Joking Apart

The 35th anniversary of Alan Ayckbourn’s Joking Apart takes to the stage at the Nottingham Playhouse

Perhaps I’m guilty of a touch of theatrical idealism, but when the artistic director’s stated aim in his programming of a play is to send the audience away ‘a little more content and a little less worried about all the things you think you could be doing better’, one starts to wonder what the point of it all is.

Beyond having to compete with the well known acoustic quirks of Nottingham Playhouse’s drum auditorium, neither the audience nor the cast had much to do, plodding through this inoffensive little foray into middle England together.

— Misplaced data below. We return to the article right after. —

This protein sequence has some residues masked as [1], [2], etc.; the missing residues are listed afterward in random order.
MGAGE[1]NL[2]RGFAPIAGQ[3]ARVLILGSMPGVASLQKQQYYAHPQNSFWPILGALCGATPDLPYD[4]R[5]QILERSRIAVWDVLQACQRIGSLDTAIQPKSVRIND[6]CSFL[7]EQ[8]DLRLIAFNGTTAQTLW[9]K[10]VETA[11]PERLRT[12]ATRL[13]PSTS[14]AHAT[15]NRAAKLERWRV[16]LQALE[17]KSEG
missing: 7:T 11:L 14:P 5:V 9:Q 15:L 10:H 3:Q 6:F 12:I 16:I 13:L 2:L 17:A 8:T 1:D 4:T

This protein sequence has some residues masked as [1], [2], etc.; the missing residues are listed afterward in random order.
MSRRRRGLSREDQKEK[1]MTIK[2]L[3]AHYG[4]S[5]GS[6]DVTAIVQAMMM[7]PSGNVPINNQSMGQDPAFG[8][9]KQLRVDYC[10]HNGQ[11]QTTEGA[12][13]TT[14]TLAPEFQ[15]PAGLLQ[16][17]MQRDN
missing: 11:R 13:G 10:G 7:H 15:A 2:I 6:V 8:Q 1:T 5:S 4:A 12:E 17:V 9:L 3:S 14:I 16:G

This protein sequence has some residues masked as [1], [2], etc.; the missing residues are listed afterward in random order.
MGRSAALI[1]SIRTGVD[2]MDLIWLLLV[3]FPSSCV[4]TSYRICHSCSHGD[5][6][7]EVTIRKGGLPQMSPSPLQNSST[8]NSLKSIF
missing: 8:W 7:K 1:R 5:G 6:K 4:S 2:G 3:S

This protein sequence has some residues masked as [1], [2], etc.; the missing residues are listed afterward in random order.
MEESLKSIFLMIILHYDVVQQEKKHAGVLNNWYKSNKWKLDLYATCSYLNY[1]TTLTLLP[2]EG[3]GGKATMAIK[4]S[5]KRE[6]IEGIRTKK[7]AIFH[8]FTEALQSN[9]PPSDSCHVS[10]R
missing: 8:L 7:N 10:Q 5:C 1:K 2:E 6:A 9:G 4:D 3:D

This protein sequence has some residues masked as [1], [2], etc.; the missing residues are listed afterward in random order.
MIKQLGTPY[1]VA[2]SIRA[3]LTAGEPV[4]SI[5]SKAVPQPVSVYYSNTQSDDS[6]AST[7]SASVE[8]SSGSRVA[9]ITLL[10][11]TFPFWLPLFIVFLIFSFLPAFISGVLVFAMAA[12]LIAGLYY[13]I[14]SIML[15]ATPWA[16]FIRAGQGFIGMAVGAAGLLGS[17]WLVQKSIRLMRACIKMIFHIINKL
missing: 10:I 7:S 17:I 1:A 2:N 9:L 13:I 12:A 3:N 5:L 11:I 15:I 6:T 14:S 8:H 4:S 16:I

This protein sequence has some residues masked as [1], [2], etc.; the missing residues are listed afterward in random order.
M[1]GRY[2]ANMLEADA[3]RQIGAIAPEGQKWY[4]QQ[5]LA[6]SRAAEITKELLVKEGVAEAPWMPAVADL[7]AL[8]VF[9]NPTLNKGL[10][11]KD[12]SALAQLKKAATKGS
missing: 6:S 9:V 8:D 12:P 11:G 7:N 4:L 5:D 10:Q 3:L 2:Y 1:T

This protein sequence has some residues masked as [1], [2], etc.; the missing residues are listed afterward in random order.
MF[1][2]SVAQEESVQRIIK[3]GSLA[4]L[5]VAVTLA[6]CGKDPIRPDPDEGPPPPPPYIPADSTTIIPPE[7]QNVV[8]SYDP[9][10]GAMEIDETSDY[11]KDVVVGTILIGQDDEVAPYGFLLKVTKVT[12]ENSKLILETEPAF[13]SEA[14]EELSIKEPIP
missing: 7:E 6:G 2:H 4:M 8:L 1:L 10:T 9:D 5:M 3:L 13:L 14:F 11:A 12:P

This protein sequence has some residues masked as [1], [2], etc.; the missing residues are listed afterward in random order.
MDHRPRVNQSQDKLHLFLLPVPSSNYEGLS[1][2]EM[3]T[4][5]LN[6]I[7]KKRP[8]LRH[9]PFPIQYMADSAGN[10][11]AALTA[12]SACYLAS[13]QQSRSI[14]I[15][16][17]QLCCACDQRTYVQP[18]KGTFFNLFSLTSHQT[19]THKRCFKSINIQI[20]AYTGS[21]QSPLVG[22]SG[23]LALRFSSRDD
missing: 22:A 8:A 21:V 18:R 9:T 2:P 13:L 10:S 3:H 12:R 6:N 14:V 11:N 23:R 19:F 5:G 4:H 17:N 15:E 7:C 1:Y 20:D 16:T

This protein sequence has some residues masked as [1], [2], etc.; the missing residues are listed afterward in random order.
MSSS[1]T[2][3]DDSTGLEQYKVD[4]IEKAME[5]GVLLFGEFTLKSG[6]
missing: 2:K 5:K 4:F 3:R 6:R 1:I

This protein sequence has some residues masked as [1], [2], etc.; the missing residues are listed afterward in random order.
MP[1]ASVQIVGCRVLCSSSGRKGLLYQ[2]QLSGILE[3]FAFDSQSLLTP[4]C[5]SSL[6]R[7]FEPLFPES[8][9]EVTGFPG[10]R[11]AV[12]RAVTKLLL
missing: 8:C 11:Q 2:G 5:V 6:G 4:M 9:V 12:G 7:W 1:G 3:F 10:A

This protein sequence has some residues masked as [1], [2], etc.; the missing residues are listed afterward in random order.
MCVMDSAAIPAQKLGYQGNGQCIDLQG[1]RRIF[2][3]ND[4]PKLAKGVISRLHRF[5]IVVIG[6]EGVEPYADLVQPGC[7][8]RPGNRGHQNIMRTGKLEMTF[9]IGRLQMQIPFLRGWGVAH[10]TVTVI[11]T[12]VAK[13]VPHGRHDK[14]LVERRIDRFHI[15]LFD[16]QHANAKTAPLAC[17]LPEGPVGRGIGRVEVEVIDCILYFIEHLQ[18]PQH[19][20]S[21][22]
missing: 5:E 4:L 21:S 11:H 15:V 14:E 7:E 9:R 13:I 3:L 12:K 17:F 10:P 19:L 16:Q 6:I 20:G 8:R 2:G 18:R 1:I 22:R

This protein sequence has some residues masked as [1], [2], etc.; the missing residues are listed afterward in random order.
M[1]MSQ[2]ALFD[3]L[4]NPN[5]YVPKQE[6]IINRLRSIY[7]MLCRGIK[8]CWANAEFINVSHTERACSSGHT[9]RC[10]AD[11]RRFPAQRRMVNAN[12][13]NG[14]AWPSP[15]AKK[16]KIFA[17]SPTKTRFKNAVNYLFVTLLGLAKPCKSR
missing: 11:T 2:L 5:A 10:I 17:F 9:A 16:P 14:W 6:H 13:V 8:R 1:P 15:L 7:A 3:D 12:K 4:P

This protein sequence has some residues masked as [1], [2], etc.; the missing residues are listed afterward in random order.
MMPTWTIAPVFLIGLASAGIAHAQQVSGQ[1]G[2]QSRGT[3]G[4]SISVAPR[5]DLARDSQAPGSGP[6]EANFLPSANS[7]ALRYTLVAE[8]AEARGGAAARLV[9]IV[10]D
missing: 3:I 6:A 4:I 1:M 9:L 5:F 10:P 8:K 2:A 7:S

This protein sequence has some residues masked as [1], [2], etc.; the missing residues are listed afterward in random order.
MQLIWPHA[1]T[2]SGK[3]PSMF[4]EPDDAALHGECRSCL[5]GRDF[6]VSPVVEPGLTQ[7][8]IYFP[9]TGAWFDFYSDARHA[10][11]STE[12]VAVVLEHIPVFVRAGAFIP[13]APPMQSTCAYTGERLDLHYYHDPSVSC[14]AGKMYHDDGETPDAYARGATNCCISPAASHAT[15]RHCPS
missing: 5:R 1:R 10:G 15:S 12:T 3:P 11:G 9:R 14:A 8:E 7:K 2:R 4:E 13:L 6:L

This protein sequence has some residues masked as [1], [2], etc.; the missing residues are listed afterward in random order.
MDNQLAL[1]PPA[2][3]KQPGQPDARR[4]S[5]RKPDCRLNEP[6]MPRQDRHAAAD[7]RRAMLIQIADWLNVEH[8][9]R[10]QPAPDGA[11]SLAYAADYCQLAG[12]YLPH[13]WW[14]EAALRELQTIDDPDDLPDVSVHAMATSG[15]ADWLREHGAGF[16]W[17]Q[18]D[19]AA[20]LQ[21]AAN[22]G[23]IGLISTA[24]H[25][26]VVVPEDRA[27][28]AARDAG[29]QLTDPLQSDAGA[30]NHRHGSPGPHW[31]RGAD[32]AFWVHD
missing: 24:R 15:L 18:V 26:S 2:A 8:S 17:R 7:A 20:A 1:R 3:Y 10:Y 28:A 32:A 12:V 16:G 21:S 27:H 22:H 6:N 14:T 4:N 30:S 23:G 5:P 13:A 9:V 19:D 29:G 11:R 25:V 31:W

There were some nice touches in Joking Apart, with a beautifully designed set from Tom Rogers which was redressed in choreographed sequences in between acts by the cast to highlight the passage of time.

The addition of a single rogue firework bursting across the stage was another delightful moment, but these were few and far between in this exploration of how ‘the unremittingly perfect can prove just as much a source of unhappiness as it can happiness.’

The cast (barring Will Barton’s incredibly wooden performance as Brian) moved capably and professionally through their dialogue, but it is a show that even a mediocre actor could do in their sleep, the director seeming to require nothing more than that they enter, deliver their lines, drink some punch and leave again.

The exception was Robert Curtis’ Richard, whose role was that of a glorified stage hand that had to occasionally mime playing tennis, so taxing a responsibility that of course he had a commensurate reduction in dialogue. For the cast, one feels that ‘Joking Apart’ will be a paid stepping stone in between better jobs elsewhere.